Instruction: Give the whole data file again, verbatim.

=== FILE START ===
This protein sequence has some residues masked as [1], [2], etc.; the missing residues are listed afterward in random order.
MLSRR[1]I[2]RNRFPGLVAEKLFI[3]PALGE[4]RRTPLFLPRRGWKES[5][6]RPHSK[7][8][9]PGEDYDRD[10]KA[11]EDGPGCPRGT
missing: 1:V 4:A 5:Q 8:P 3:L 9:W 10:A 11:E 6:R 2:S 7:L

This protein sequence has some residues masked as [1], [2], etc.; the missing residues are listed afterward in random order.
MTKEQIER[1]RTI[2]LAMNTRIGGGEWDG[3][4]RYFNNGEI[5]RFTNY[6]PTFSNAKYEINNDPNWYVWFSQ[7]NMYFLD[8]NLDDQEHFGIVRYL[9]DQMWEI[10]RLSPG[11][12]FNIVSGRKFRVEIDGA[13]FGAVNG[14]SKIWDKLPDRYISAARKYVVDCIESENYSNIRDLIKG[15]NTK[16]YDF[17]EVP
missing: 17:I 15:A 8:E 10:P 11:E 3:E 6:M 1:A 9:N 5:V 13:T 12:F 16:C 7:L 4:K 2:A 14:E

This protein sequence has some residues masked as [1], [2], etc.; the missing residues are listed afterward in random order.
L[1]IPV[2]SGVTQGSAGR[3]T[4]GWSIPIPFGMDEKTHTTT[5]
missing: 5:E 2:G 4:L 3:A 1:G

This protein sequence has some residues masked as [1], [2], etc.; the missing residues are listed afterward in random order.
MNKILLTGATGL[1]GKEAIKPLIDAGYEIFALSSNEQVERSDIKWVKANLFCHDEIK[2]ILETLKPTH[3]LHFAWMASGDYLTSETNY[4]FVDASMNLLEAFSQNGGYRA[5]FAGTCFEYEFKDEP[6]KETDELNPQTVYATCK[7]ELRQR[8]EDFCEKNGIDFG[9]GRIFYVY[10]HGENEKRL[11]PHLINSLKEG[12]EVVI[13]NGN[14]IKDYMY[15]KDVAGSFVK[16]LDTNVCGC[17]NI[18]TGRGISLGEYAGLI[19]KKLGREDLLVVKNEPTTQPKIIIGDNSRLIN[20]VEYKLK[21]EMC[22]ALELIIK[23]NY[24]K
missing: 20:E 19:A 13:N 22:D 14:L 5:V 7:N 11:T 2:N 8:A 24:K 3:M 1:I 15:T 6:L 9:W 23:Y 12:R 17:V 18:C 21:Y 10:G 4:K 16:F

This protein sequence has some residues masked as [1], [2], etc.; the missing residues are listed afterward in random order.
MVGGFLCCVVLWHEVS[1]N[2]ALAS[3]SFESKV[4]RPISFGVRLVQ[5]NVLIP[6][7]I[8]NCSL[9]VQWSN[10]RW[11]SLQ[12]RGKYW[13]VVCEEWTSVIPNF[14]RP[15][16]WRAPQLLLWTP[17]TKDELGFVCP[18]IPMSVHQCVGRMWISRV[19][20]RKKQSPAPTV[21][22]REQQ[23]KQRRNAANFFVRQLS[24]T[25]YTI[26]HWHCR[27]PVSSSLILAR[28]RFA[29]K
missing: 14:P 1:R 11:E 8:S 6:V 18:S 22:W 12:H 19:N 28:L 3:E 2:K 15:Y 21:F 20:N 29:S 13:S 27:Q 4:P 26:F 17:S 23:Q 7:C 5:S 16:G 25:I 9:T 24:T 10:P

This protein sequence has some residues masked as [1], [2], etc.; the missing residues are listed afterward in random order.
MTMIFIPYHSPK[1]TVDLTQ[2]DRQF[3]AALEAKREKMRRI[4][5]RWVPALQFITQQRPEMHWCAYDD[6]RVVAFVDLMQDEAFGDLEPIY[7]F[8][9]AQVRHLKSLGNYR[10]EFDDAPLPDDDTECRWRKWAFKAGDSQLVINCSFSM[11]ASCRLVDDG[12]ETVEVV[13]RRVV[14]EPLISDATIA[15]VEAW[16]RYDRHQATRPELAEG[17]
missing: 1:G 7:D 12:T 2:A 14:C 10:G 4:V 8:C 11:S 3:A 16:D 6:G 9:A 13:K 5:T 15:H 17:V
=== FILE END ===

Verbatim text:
This protein sequence has some residues masked as [1], [2], etc.; the missing residues are listed afterward in random order.
MLSRR[1]I[2]RNRFPGLVAEKLFI[3]PALGE[4]RRTPLFLPRRGWKES[5][6]RPHSK[7][8][9]PGEDYDRD[10]KA[11]EDGPGCPRGT
missing: 1:V 4:A 5:Q 8:P 3:L 9:W 10:A 11:E 6:R 2:S 7:L

This protein sequence has some residues masked as [1], [2], etc.; the missing residues are listed afterward in random order.
MTKEQIER[1]RTI[2]LAMNTRIGGGEWDG[3][4]RYFNNGEI[5]RFTNY[6]PTFSNAKYEINNDPNWYVWFSQ[7]NMYFLD[8]NLDDQEHFGIVRYL[9]DQMWEI[10]RLSPG[11][12]FNIVSGRKFRVEIDGA[13]FGAVNG[14]SKIWDKLPDRYISAARKYVVDCIESENYSNIRDLIKG[15]NTK[16]YDF[17]EVP
missing: 17:I 15:A 8:E 10:P 11:E 3:E 6:M 1:A 9:N 5:V 13:T 12:F 16:C 7:L 4:K 2:A 14:E

This protein sequence has some residues masked as [1], [2], etc.; the missing residues are listed afterward in random order.
L[1]IPV[2]SGVTQGSAGR[3]T[4]GWSIPIPFGMDEKTHTTT[5]
missing: 5:E 2:G 4:L 3:A 1:G

This protein sequence has some residues masked as [1], [2], etc.; the missing residues are listed afterward in random order.
MNKILLTGATGL[1]GKEAIKPLIDAGYEIFALSSNEQVERSDIKWVKANLFCHDEIK[2]ILETLKPTH[3]LHFAWMASGDYLTSETNY[4]FVDASMNLLEAFSQNGGYRA[5]FAGTCFEYEFKDEP[6]KETDELNPQTVYATCK[7]ELRQR[8]EDFCEKNGIDFG[9]GRIFYVY[10]HGENEKRL[11]PHLINSLKEG[12]EVVI[13]NGN[14]IKDYMY[15]KDVAGSFVK[16]LDTNVCGC[17]NI[18]TGRGISLGEYAGLI[19]KKLGREDLLVVKNEPTTQPKIIIGDNSRLIN[20]VEYKLK[21]EMC[22]ALELIIK[23]NY[24]K
missing: 20:E 19:A 13:N 22:D 14:L 5:V 7:N 11:T 2:N 8:A 24:K 3:M 1:I 15:T 6:L 9:W 23:Y 12:R 17:V 18:C 21:Y 10:G 4:K 16:F

This protein sequence has some residues masked as [1], [2], etc.; the missing residues are listed afterward in random order.
MVGGFLCCVVLWHEVS[1]N[2]ALAS[3]SFESKV[4]RPISFGVRLVQ[5]NVLIP[6][7]I[8]NCSL[9]VQWSN[10]RW[11]SLQ[12]RGKYW[13]VVCEEWTSVIPNF[14]RP[15][16]WRAPQLLLWTP[17]TKDELGFVCP[18]IPMSVHQCVGRMWISRV[19][20]RKKQSPAPTV[21][22]REQQ[23]KQRRNAANFFVRQLS[24]T[25]YTI[26]HWHCR[27]PVSSSLILAR[28]RFA[29]K
missing: 14:P 1:R 11:E 8:S 6:V 18:S 22:W 12:H 19:N 28:L 3:E 2:K 15:Y 21:F 20:N 29:S 13:S 27:Q 4:P 26:F 17:S 23:Q 7:C 5:S 16:G 25:I 9:T 24:T 10:P

This protein sequence has some residues masked as [1], [2], etc.; the missing residues are listed afterward in random order.
MTMIFIPYHSPK[1]TVDLTQ[2]DRQF[3]AALEAKREKMRRI[4][5]RWVPALQFITQQRPEMHWCAYDD[6]RVVAFVDLMQDEAFGDLEPIY[7]F[8][9]AQVRHLKSLGNYR[10]EFDDAPLPDDDTECRWRKWAFKAGDSQLVINCSFSM[11]ASCRLVDDG[12]ETVEVV[13]RRVV[14]EPLISDATIA[15]VEAW[16]RYDRHQATRPELAEG[17]
missing: 1:G 7:D 12:T 2:A 14:C 10:G 4:V 8:C 11:S 3:A 16:D 6:G 9:A 13:K 5:T 15:H 17:V